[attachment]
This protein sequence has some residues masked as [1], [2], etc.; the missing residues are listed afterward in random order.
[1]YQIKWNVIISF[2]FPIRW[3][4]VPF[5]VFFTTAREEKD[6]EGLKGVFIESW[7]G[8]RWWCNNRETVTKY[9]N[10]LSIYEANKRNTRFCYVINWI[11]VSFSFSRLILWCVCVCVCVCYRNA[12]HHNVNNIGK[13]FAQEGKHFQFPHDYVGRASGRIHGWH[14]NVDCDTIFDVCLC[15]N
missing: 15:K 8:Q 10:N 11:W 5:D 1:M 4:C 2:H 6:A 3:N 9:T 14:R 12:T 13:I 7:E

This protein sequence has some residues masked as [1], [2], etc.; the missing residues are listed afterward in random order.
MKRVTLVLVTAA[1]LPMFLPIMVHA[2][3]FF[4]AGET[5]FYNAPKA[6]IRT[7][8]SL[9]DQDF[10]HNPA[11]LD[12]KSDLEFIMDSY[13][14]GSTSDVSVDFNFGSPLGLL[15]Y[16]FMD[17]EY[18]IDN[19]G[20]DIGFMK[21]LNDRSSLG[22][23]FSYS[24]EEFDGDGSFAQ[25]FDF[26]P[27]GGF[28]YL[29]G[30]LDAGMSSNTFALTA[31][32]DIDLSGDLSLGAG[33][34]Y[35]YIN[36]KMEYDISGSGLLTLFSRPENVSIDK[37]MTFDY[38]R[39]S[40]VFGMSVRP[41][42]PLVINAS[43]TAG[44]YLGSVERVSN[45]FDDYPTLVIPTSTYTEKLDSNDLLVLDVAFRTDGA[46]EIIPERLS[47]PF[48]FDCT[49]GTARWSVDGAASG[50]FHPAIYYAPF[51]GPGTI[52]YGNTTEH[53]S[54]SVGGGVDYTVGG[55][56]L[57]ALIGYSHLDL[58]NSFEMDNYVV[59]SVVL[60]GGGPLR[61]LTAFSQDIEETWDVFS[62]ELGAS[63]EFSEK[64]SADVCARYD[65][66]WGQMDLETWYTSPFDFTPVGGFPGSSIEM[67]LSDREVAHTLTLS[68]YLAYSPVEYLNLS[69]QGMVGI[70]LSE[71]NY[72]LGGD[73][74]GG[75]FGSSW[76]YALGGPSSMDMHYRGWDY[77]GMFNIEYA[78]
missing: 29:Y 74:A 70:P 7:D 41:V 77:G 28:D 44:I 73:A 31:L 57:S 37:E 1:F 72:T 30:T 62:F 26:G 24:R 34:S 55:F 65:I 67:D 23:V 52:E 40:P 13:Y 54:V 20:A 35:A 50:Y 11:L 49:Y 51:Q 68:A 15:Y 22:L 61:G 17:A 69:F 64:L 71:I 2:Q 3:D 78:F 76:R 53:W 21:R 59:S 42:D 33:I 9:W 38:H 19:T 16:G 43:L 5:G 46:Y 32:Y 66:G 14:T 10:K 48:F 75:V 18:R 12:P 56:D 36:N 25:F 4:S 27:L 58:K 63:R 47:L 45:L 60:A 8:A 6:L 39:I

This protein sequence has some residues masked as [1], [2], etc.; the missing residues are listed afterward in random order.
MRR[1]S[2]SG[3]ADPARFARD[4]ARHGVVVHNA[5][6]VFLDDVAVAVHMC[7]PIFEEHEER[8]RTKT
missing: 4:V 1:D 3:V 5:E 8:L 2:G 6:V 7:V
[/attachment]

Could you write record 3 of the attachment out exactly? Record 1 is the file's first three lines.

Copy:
This protein sequence has some residues masked as [1], [2], etc.; the missing residues are listed afterward in random order.
MRR[1]S[2]SG[3]ADPARFARD[4]ARHGVVVHNA[5][6]VFLDDVAVAVHMC[7]PIFEEHEER[8]RTKT
missing: 4:V 1:D 3:V 5:E 8:L 2:G 6:V 7:V